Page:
Three Tiers of Characters, by Mae Clair

bigstock-Book-Woman-344985There are good books, great books, and books that rank in the stratosphere. What makes them so phenomenal? Characters.

Strip away the plot, setting and pacing, and it comes down to the personalities that fill the pages.

I’ve just completed my 23rd read of 2013. WOOT! Several of those books were in the 500-600 page range and held me mesmerized for each click of the Kindle. Included was a fantasy series by C.S. Friedman called the Coldfire Trilogy.  Originally published in the 1990s, it was something I’d read before. I remembered being in love with the lead character (boy, is THAT a colossal understatement) and decided to read it again.

After drooling over anti-hero Gerald Tarrant through all three books, I started thinking about what makes me want to reread a novel. I realized I could group the characters I love into a three tier system. Take a look:

Old Friends
These are like the kids you went to school with. They had a hand in shaping who you are. You have amazingly fond memories of them and grow nostalgic whenever their names are mentioned. Years sometimes pass between visits, but you’re always thrilled when they drop by. You never tire of this group. They’re “comfortable” and easily inspire reminiscing. My group includes:

Frodo Baggins and Faramir
Lord of the Rings Trilogy by J.R.R. Tolkien

Sir Francis Crawford of Lymond
The Lymond Chronicles by Dorothy Dunnett

King Arthur
The Once and Future King

Heartthrobs
This is the group that makes your heart go pitter-patter. As soon as you meet these guys, you’re smitten. For me, they tend to be down-to-earth, a mixture of alpha and beta hero. This is where most of my favorite characters fall. They require more than just an occasional visit. I’m usually inspired to hang out with them at least once a year or every other year. My list includes:

Phillip Quinn
The Chesapeake Bay series by Nora Roberts

Caleb Hawkins
The Sign of Seven Trilogy by Nora Roberts

James (Gem) Carstairs
The Infernal Devices series by Cassandra Clare  

Jayce Wayland
The Mortal Instruments series by Cassandra Clare

Louis Kincaid
The Louis Kincaid Mysteries by P.J. Parrish

blacksunrising

Book one of the Coldfire Saga, Gerald Tarrant on the cover
Cover art by Michael Whelan

 Obsessions
These guys are definitely alpha heroes, no two ways about it. I can’t even say I love them, because that’s far too gentle a description. I’m thoroughly, utterly, unabashedly besotted in lust with them. Who are they?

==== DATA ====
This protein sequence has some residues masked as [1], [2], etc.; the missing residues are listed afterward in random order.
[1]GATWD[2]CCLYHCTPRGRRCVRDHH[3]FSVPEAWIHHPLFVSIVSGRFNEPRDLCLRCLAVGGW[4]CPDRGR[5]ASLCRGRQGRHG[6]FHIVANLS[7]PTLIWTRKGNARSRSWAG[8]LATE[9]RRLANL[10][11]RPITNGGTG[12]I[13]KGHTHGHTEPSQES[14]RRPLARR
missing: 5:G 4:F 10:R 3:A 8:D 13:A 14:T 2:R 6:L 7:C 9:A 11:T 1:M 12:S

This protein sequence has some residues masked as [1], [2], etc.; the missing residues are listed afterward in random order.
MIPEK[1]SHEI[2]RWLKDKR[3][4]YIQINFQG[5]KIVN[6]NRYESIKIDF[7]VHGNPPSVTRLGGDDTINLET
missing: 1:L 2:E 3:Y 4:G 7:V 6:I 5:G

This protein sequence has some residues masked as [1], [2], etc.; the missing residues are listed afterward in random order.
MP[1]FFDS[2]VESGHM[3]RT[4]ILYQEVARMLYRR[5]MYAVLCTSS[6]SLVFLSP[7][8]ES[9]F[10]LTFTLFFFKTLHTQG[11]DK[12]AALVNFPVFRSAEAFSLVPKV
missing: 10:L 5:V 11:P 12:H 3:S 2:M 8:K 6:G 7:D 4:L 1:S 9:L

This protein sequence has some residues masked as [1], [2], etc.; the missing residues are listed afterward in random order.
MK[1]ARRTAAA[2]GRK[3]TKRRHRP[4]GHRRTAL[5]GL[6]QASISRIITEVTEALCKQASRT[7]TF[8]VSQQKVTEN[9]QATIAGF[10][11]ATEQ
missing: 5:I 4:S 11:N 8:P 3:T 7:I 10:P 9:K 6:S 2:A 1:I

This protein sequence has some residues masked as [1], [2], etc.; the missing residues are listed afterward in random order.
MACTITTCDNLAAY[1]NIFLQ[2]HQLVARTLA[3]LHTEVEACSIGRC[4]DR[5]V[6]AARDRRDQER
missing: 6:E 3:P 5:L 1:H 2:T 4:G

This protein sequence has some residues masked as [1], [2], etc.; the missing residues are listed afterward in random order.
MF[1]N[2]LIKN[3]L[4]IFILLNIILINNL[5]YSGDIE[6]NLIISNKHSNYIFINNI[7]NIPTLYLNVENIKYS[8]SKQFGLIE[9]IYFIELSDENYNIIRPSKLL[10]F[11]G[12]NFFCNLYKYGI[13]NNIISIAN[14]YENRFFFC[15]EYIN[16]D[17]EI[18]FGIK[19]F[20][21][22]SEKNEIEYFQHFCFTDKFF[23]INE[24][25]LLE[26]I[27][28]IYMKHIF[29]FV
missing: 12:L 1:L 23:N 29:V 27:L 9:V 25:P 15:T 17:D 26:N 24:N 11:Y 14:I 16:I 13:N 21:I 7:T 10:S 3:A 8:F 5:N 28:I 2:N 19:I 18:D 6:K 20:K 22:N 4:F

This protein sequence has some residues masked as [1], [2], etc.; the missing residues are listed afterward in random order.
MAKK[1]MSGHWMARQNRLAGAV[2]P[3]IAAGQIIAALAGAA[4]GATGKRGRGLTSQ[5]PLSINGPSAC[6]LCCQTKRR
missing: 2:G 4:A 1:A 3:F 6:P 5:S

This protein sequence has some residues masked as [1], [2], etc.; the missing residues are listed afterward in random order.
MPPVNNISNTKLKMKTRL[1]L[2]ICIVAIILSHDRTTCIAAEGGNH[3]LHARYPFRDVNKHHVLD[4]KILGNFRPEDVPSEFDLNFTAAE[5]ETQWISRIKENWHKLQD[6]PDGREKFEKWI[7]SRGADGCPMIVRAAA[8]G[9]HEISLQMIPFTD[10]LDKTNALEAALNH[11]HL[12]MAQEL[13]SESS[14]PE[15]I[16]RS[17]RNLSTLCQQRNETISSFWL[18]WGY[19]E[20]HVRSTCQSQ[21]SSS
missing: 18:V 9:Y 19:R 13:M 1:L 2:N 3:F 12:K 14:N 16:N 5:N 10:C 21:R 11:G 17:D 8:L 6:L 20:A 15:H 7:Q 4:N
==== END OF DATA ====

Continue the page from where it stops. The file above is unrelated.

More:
Aloysius Pendergast
The Pendergast series of novels by Douglas Preston and Lincoln Child

Gerald Tarrant
The Coldfire Trilogy by C.S. Friedman

So what attracts me to them? I discovered some amazing parallels:

Their occupations couldn’t be any dissimilar — Pendergast is a Special Agent with the FBI and Tarrant is an undead sorcerer who feeds off fear. After that, things get interesting.

FriedmanCrown

Book three of the Coldfire Saga, Gerald Tarrant on the cover
Cover art by Michael Whelan

Both are cultured and aristocratic in nature, have a precise manner of speaking, are highly fastidious about their appearance (doesn’t hurt that they’re gorgeous), exceedingly wealthy, have genius level intelligence, and are unquestionably deadly. Both are always calm and unnervingly cool, even when facing impossible odds.

Pendergast is mid-30ish, albino-pale, tall and lean with light blond/whitish hair and silver eyes.

Tarrant is over 900 years old (but looks as he did at at 29), is ghostly pale (a side effect of being undead), tall and lean with light brown hair and silver eyes.

Pendergast’s closest friend is a rough-around-the-edges, heart-of-gold, kick-butt rumpled cop.

Tarrant’s frenemy is a rough-around-the-edges, morally conflicted, kick-butt warrior priest.

Pendergast is a special agent with the FBI, but also holds a PhD and speaks multiple languages.

Tarrant is the most powerful and feared sorcerer ever to walk the planet Erna, but was once revered as the Prophet who established the church of the One God. He is also the first Neocount of Merentha.

Are you sensing a pattern? Do I have a “type?”

These guys have nothing in common with the characters from my other groups but they have a lot in common with each other. There is no question they rule in the fictional realm when it comes to claiming my heart.

How about you? Do you have a type? Please share some of the characters you love and what makes them special.  Do you have a Gerald Tarrant or a Pendergast who has left you besotted?

18 thoughts on “Three Tiers of Characters, by Mae Clair

  1. I can’t think of one particular one at the moment. Though Bones from the (mind went blank) series is pretty great. However what all these characters do have in common is great authors. In my screen writing class, which is now unfortunately over, one of the many things (see posts) we were taught is how to write great and memorable characters.

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    • Precisely, Sue. As a reader, I bond emotionally with characters. Preston and Child have another series (I think two books have been released so far). I read the first one because –well because, it’s Preston and Child we’re talking about — but couldn’t connect with the character. This is the same writing team that delivered Pendergast who I’m obsessed with. It just goes to show the difference a great character makes!